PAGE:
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Ecological imperialism is the process by which colonizers carried the plants, animals, and diseases of their homeland to new lands, albeit sometimes unintentionally. Changing a new environment to more closely resemble a familiar one was often critical to the establishment and success of the imperialists, most prominently Europeans in the Americas, Africa, and Oceania.
Imperialism is usually considered to be a political and sometimes an economic or religious phenomenon. But it also has an ecological side: imperialists have intentionally, more often unintentionally, and always inevitably carried with them plants, animals, and microlife from their lands of origin to their new lands. Where imperialists have been successful not simply in conquest but also in settlement, they have done so with the indispensable assistance of the life forms they brought with them. The most successful imperialists have been those who have, as much by chance as intention, changed the flora and fauna, macro and micro, of their new environments to be much like their old environments.
Immigrant life forms often have done poorly in their new homes: for instance, attempts to permanently establish the European nightingale in North America have never succeeded. But these immigrants, moving into environments where organisms were not preadapted to prey on or effectively resist them, have often done well indeed.
Examples of Ecological Imperialism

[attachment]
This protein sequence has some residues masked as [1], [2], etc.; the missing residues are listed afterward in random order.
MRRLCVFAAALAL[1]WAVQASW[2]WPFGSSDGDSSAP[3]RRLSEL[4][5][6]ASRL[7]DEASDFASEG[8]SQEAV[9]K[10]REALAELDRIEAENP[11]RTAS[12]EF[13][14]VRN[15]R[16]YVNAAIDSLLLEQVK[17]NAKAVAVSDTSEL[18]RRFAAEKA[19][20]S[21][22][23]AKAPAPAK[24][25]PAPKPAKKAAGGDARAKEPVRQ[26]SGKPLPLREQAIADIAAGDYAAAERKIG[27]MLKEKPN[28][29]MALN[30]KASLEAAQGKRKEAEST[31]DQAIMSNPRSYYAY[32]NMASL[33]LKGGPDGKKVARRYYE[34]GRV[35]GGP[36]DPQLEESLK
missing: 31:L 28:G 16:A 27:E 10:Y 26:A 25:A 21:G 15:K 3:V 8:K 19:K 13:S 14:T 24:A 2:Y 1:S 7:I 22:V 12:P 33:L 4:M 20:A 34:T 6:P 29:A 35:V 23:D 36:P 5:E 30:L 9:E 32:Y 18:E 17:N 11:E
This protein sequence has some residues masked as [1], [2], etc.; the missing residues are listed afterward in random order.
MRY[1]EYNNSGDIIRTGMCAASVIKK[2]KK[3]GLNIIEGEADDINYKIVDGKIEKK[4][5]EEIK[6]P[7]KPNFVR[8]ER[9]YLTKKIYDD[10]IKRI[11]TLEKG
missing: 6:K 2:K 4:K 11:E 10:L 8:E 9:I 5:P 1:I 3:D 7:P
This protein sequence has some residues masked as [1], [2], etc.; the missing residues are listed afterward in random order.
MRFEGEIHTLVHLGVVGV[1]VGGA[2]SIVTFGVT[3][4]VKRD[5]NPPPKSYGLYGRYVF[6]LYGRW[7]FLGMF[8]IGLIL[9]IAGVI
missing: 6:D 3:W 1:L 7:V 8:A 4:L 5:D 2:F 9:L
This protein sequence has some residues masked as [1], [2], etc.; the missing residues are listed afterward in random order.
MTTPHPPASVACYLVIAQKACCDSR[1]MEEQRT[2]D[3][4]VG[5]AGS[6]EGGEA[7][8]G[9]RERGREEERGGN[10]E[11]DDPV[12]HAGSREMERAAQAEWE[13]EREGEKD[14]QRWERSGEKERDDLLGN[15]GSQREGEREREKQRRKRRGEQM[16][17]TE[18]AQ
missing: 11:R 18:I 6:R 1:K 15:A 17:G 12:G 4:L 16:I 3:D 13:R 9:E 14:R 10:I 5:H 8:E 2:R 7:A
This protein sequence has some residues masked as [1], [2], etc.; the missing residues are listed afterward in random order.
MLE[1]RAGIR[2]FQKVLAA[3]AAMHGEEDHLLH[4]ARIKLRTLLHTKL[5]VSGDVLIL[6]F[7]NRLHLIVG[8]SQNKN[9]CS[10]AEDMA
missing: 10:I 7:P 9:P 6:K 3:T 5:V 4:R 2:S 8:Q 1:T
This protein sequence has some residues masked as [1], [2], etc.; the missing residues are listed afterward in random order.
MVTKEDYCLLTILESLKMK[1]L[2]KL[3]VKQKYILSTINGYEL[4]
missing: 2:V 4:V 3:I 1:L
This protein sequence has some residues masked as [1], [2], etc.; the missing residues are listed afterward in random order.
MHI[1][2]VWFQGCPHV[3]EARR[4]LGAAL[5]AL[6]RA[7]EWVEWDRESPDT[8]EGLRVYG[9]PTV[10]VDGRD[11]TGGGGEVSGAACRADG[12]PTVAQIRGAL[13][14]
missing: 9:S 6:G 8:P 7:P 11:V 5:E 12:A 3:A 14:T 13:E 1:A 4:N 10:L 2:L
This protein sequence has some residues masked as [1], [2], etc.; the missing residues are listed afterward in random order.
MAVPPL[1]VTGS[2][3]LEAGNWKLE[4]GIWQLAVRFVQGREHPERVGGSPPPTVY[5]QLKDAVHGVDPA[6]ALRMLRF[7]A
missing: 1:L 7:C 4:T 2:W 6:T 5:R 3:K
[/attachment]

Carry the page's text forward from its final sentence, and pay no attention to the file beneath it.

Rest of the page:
Ecological imperialism is as old as human migration. For example, the ancestors of the Australian aborigines arrived in Australia from the Malay Archipelago fifty or so thousand years ago and some millennia afterward imported their dog, the dingo—the continent’s first domesticated animal—which figured importantly in their success there.
The best examples pertain to European expansion because the Europeans were the first to habitually cross oceans, that is to say, to travel between continents with sharply contrasting biotas (flora and fauna). The human invaders’ attendant organisms spearheaded alterations in local ecosystems essential for the biological and economic success of the humans. This can be considered under three headings: crops, animals, and diseases.
Europeans learned to eat the foods of America and Oceania (lands of the Pacific Ocean) but generally preferred their own food, planting wheat, barley, rice, turnips, peas, bananas, and so forth in their colonies wherever they would grow and as soon as was practical after arrival. These crops were often particularly important in enabling the imperialists to live in numbers in areas where indigenous crops did not grow well. A good example of a successful European crop is wheat, which prospers where Native American cereals do not and provided the nutritional and economic foundation for large populations in the temperate-zone grasslands of North and South America and Australia.